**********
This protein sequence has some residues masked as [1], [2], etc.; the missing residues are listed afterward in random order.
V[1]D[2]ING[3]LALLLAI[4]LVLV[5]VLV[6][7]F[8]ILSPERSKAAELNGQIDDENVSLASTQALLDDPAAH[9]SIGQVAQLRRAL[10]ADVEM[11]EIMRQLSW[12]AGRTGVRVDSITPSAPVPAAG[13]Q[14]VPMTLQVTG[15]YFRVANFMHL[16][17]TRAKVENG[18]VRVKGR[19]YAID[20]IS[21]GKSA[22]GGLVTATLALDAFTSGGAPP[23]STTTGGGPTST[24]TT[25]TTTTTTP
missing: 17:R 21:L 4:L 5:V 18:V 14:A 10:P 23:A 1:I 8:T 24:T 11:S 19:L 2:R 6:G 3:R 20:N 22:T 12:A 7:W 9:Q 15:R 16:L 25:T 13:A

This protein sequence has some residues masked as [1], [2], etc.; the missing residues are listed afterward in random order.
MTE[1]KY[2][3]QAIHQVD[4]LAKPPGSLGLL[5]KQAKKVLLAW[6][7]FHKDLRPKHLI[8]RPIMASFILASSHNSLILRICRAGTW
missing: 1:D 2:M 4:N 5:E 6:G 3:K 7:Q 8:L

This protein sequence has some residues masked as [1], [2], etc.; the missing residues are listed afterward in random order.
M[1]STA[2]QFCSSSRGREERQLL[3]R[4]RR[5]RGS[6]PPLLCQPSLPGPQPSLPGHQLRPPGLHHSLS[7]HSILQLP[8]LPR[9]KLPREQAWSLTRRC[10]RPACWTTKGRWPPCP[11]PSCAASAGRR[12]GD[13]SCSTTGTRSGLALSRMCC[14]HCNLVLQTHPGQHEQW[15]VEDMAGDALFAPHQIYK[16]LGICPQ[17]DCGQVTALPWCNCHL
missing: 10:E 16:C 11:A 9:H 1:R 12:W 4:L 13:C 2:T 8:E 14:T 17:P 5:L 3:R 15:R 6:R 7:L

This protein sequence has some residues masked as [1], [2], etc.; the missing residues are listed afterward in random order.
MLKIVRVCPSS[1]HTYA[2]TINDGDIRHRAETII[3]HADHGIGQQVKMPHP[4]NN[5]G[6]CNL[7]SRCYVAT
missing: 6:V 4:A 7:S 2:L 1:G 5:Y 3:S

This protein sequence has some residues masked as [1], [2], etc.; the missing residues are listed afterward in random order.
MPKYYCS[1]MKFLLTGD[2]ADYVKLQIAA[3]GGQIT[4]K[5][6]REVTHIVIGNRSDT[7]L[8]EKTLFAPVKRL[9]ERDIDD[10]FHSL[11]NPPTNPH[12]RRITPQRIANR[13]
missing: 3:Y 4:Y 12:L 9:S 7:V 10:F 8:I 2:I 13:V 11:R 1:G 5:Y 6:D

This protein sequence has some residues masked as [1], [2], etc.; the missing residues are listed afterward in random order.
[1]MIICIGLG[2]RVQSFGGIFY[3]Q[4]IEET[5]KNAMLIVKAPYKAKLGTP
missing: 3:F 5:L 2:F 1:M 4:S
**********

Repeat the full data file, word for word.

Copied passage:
This protein sequence has some residues masked as [1], [2], etc.; the missing residues are listed afterward in random order.
V[1]D[2]ING[3]LALLLAI[4]LVLV[5]VLV[6][7]F[8]ILSPERSKAAELNGQIDDENVSLASTQALLDDPAAH[9]SIGQVAQLRRAL[10]ADVEM[11]EIMRQLSW[12]AGRTGVRVDSITPSAPVPAAG[13]Q[14]VPMTLQVTG[15]YFRVANFMHL[16][17]TRAKVENG[18]VRVKGR[19]YAID[20]IS[21]GKSA[22]GGLVTATLALDAFTSGGAPP[23]STTTGGGPTST[24]TT[25]TTTTTTP
missing: 17:R 21:L 4:L 5:V 18:V 14:A 10:P 23:A 1:I 8:T 24:T 11:S 19:L 2:R 6:G 3:R 20:N 22:T 12:A 7:W 9:Q 15:R 16:L 25:T 13:A

This protein sequence has some residues masked as [1], [2], etc.; the missing residues are listed afterward in random order.
MTE[1]KY[2][3]QAIHQVD[4]LAKPPGSLGLL[5]KQAKKVLLAW[6][7]FHKDLRPKHLI[8]RPIMASFILASSHNSLILRICRAGTW
missing: 1:D 2:M 4:N 5:E 6:G 3:K 7:Q 8:L

This protein sequence has some residues masked as [1], [2], etc.; the missing residues are listed afterward in random order.
M[1]STA[2]QFCSSSRGREERQLL[3]R[4]RR[5]RGS[6]PPLLCQPSLPGPQPSLPGHQLRPPGLHHSLS[7]HSILQLP[8]LPR[9]KLPREQAWSLTRRC[10]RPACWTTKGRWPPCP[11]PSCAASAGRR[12]GD[13]SCSTTGTRSGLALSRMCC[14]HCNLVLQTHPGQHEQW[15]VEDMAGDALFAPHQIYK[16]LGICPQ[17]DCGQVTALPWCNCHL
missing: 10:E 16:C 11:A 9:H 1:R 12:W 4:L 13:C 2:T 8:E 14:T 17:P 5:L 3:R 15:R 6:R 7:L

This protein sequence has some residues masked as [1], [2], etc.; the missing residues are listed afterward in random order.
MLKIVRVCPSS[1]HTYA[2]TINDGDIRHRAETII[3]HADHGIGQQVKMPHP[4]NN[5]G[6]CNL[7]SRCYVAT
missing: 6:V 4:A 7:S 2:L 1:G 5:Y 3:S

This protein sequence has some residues masked as [1], [2], etc.; the missing residues are listed afterward in random order.
MPKYYCS[1]MKFLLTGD[2]ADYVKLQIAA[3]GGQIT[4]K[5][6]REVTHIVIGNRSDT[7]L[8]EKTLFAPVKRL[9]ERDIDD[10]FHSL[11]NPPTNPH[12]RRITPQRIANR[13]
missing: 3:Y 4:Y 12:L 9:S 7:V 10:F 8:I 2:I 13:V 11:R 1:G 5:Y 6:D

This protein sequence has some residues masked as [1], [2], etc.; the missing residues are listed afterward in random order.
[1]MIICIGLG[2]RVQSFGGIFY[3]Q[4]IEET[5]KNAMLIVKAPYKAKLGTP
missing: 3:F 5:L 2:F 1:M 4:S